Dear She Writers,
I've been thinking a lot about what it means to write the most daring book of your life.
Betty Friedan, a teacher of mine, a journalist, and leader of the women's movement, led the way with her feminist manifesto The Feminine Mystique. I've no doubt she is part of the reason I felt empowered to tackle sensitive issues about female sexuality in my new novel, The Salt God's Daughter. And I am not alone. Recently I witnessed an incredible show of courage, brilliance and wisdom, which made the idea of going out there on a limb much less threatening. Enter Miss Representation, a documentary film about the objectification of women in the media.
This groundbreaking work by Jennifer Siebel Newsom premiered at the 2011 Sundance Film Festival, and aired on OWN: Oprah Winfrey Network. My 11-year old daughter and I were absolutely riveted by it. My kid is from Africa—her perspective is imbued with multicultural insights and dashed with blind spots that keep me on my toes and make for enriching conversations about women, both nationally and globally. We talk about the fact that when she was 8 years old — having just arrived in this country after a life of poverty and near starvation — a boy at school made fun of her muscular thighs, telling her she was fat.
One can't ignore the fact that while the current generation has been born with the silver spoon of feminism already in its hands, as the film suggests, this is a profoundly confusing time for girls and women."Self objectification has become a national problem...and those who self-objectify are less likely to ... have a voice." If the media is the message and the messenger then the role of women writers has never been more important than it is today. For example, Rachel Maddow, of The Rachel Maddow Show on MSNBC, says that almost all the hate mail she receives is about what she looks like, her gender, and her sexuality. Katie Couric brings up that fact that whenever she and Diane Sawyer were pitted against each other on news programs the media made it seem as though they were gearing up for a mud wrestling competition—of course the implication is that there's no way women can work in concert or take part in healthy competition.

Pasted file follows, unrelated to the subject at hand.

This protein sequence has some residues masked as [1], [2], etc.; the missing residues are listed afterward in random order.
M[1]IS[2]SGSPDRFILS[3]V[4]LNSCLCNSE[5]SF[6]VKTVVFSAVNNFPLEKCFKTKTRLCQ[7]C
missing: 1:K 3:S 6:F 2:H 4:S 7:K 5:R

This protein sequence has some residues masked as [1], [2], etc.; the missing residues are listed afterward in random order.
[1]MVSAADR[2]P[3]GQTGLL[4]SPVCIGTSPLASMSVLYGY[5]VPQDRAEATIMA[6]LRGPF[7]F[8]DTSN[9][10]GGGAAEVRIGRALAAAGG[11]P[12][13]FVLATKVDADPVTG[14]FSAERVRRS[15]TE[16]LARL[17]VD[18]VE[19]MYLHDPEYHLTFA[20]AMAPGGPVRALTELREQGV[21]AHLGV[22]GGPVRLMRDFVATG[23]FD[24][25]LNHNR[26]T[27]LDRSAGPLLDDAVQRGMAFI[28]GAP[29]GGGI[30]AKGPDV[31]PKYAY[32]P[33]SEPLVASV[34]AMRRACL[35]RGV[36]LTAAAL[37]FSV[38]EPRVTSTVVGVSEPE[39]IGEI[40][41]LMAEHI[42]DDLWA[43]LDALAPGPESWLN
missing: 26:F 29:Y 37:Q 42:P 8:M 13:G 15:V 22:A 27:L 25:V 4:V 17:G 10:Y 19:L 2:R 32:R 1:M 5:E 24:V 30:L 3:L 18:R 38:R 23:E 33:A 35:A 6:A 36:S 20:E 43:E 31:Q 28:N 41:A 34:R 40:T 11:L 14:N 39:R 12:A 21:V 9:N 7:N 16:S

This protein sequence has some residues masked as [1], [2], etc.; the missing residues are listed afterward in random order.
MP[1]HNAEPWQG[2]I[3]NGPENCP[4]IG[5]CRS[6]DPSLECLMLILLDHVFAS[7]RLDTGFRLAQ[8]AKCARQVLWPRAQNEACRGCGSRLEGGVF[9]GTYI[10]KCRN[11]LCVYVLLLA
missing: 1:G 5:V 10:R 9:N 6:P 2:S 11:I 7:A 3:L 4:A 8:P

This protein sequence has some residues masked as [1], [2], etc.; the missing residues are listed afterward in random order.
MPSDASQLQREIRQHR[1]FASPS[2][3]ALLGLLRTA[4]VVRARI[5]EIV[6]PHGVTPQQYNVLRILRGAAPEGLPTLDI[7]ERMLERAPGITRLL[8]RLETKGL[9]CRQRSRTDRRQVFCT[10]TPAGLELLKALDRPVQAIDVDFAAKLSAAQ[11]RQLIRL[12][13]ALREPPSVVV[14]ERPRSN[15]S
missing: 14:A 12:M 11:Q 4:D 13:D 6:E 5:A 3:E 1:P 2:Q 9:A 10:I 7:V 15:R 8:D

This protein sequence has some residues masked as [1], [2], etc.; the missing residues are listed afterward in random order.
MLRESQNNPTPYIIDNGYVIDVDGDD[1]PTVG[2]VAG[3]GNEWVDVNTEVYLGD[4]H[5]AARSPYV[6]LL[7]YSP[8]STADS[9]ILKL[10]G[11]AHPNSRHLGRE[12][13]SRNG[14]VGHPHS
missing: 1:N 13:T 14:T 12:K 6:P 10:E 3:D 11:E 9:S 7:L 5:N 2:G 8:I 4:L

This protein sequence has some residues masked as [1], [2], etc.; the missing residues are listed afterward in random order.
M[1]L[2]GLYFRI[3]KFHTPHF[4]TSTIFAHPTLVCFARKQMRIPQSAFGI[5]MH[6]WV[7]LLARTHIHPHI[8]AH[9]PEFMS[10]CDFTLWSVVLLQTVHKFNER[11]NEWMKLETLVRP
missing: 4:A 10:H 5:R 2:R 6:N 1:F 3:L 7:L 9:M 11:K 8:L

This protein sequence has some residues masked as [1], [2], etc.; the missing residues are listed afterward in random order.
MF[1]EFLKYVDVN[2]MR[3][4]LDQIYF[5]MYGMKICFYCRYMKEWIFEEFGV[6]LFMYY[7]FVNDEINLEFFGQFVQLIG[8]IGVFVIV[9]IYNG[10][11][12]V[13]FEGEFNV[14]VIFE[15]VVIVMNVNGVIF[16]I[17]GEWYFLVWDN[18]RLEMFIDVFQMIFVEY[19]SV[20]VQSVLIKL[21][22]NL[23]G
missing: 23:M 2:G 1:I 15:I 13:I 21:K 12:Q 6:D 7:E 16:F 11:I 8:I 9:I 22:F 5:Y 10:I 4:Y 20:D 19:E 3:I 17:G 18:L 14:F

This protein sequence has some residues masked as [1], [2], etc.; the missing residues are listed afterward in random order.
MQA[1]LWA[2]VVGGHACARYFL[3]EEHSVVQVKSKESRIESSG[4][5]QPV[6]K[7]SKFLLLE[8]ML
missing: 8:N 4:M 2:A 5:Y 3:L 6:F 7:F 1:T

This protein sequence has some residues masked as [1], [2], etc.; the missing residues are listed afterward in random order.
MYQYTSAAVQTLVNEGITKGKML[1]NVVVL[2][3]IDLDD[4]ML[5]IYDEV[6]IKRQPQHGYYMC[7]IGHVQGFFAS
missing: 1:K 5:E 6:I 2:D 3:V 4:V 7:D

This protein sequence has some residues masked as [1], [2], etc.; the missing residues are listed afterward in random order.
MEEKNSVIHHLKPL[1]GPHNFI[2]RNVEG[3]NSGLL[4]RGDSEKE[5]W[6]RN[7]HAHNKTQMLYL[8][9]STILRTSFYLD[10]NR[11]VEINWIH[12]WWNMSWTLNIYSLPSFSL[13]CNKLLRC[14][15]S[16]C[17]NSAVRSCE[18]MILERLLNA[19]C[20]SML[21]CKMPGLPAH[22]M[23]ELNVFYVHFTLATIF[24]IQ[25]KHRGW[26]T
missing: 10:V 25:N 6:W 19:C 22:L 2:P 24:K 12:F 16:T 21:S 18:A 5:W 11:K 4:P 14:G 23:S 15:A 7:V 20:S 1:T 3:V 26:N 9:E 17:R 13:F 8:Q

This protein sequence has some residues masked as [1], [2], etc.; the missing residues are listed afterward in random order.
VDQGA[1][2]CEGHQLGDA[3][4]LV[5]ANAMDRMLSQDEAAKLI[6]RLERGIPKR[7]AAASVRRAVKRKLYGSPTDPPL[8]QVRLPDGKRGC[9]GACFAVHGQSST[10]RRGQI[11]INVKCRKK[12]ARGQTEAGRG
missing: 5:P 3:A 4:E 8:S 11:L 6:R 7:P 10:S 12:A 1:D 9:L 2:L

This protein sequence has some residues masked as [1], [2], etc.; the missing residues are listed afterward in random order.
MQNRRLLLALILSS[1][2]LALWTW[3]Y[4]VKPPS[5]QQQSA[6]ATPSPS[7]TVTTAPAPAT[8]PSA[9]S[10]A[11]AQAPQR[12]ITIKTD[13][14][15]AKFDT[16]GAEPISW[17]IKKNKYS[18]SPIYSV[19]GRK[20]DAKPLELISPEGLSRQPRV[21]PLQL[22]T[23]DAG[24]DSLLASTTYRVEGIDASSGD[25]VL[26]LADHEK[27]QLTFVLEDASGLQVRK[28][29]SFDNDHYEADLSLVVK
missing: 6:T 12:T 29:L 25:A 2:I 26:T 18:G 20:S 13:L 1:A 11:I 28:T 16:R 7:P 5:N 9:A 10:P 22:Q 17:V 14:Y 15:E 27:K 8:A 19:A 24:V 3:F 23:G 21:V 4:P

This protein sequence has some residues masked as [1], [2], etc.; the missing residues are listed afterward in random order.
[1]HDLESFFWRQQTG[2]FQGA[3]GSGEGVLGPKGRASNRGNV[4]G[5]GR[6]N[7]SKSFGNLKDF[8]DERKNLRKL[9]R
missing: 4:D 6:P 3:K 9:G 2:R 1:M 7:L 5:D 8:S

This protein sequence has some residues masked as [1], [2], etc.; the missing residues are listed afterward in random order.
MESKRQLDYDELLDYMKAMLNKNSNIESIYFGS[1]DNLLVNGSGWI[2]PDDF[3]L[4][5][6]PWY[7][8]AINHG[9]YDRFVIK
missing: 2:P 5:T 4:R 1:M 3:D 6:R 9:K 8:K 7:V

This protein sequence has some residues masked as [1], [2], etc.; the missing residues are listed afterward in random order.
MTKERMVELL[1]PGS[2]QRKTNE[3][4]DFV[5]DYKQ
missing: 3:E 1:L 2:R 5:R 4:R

Miss Representation mentions several other things that bear repeating:
Echoed throughout this documentary is the dire need for women to be writing their own stories. "You can't be what you can't see," says Marianne Wright Edelman. Suffice it to say that I want both my daughters to see me writing the most daring book of my life. My hope is that they'll know, without a doubt, that their truths, their ideas, and their innate creative instincts are the most valuable things they own.
You can find out more about the film here, complete with lesson plans for schools: http://www.missrepresentation.org.
Ilie Ruby is the author of The Salt God's Daughter (forthcoming from Counterpoint/Soft Skull 9-4-12) and The Language of Trees (HarperCollins 2010). She has written for the New York Times and CNN and teaches writing in Boston. You can connect with Ilie on Facebook and Twitter, or on her website: www.ilieruby.com.